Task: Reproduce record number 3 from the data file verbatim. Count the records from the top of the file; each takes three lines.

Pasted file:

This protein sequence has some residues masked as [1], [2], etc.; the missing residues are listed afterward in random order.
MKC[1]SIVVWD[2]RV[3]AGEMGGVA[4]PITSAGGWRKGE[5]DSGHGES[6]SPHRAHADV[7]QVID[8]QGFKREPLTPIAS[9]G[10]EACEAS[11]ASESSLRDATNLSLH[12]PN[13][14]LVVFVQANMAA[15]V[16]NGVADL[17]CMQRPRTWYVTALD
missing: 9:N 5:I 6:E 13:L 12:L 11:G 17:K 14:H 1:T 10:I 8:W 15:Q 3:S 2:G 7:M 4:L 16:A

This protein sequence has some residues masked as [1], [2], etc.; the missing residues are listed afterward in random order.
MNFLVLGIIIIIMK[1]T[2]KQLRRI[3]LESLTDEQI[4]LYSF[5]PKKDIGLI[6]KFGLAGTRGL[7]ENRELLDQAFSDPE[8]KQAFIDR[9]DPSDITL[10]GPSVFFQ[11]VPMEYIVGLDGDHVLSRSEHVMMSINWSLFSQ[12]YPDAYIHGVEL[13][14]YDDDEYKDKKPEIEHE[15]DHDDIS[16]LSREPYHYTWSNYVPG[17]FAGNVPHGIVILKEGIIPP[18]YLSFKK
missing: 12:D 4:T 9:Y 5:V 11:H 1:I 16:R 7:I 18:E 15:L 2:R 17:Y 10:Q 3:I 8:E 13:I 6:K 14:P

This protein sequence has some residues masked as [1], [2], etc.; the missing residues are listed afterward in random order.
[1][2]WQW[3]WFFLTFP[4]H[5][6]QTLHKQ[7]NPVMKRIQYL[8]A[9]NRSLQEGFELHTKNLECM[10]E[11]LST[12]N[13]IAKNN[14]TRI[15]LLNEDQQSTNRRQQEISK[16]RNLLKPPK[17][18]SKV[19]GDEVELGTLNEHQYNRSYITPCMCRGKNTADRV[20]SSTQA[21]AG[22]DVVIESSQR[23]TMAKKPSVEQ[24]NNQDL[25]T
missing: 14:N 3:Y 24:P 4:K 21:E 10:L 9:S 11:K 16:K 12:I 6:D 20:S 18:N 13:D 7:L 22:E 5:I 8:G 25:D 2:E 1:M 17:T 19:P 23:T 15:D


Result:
This protein sequence has some residues masked as [1], [2], etc.; the missing residues are listed afterward in random order.
[1][2]WQW[3]WFFLTFP[4]H[5][6]QTLHKQ[7]NPVMKRIQYL[8]A[9]NRSLQEGFELHTKNLECM[10]E[11]LST[12]N[13]IAKNN[14]TRI[15]LLNEDQQSTNRRQQEISK[16]RNLLKPPK[17][18]SKV[19]GDEVELGTLNEHQYNRSYITPCMCRGKNTADRV[20]SSTQA[21]AG[22]DVVIESSQR[23]TMAKKPSVEQ[24]NNQDL[25]T
missing: 14:N 3:Y 24:P 4:K 21:E 10:L 9:S 11:K 16:K 12:I 6:D 20:S 18:N 13:D 7:L 22:E 5:I 8:G 25:D 2:E 1:M 17:T 19:P 23:T 15:D